They could be right this time. The market may never have been this cheap at this time of the year. Records are made to be broken. But I suspect many analysts still haven’t downgraded their estimates, and the S&P 500 will likely not rally 22% before the year is out.

If you want doom and gloom, there’s no shortage of ammunition! But there is hope.

Place your economic bets now
Donning my amateur economist hat again, I can’t help but think that low to zero interest rates combined with huge government spending on a global basis will eventually kick-start the economy. What else could happen? Surely in the face of cheap money and a huge government fiscal package, the economy will first stabilize, and then start growing again.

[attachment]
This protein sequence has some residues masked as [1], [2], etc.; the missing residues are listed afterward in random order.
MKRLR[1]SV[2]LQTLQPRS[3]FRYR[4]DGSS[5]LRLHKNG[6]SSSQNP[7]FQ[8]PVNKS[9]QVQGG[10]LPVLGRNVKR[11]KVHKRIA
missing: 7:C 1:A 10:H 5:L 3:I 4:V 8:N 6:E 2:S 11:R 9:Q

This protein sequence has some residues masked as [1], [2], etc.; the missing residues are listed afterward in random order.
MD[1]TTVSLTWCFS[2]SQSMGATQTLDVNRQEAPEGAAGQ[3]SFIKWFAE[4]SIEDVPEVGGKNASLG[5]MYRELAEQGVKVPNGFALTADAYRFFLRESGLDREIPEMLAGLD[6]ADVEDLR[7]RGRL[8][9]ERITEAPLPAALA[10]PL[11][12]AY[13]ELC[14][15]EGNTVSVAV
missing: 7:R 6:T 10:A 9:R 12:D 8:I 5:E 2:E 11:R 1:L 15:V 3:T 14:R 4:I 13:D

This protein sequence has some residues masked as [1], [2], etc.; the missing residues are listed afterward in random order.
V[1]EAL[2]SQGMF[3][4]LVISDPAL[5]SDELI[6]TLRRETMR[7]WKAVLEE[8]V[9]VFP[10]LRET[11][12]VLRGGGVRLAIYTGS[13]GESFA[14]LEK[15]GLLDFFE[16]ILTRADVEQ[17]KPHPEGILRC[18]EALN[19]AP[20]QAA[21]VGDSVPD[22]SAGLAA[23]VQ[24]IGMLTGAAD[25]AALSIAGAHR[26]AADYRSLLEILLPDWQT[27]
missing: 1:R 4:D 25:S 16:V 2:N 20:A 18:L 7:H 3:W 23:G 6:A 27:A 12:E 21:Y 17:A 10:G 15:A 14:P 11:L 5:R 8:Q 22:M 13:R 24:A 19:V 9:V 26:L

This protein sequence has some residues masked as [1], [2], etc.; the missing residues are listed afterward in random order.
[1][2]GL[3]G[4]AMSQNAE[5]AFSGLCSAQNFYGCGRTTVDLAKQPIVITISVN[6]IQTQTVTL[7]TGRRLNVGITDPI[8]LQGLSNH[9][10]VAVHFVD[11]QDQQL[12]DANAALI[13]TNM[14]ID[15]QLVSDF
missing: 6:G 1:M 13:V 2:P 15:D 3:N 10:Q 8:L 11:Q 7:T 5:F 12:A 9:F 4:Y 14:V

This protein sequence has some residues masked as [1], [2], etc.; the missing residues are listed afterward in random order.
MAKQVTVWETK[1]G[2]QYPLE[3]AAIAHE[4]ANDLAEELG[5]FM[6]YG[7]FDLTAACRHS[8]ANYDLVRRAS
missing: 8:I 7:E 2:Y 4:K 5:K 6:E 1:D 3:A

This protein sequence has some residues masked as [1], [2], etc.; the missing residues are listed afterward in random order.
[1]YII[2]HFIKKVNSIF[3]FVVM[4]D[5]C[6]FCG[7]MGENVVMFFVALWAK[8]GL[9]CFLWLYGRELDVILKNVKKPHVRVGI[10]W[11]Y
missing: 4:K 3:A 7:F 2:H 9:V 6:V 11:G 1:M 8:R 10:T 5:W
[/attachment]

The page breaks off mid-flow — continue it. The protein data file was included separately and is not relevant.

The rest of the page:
Won’t it?

Nothing is certain. The Federal Reserve is placing its bets. The Obama administration will place its bets. They are hoping that it works. They are hoping that it stems the economic bleeding, caps unemployment, and ultimately, they are hoping that the recession is shorter and not as deep as it might have been had they done nothing.

There will be consequences, some intended, some unintended. The intended might well be higher inflation further down the line. The unintended might be a downward revaluation of the U.S. dollar as we collapse under the weight of the gigantic national debt.

I’m buying stocks
My money is on them getting it largely right, and the measures largely working. I’m buying stocks. The consequences can be dealt with later. Sure, there are some quite scary scenarios -- Japan, for example. But as an investor, there are always scary scenarios -- like the one-third haircut in the Dow Jones Industrial Average so far in calendar 2008.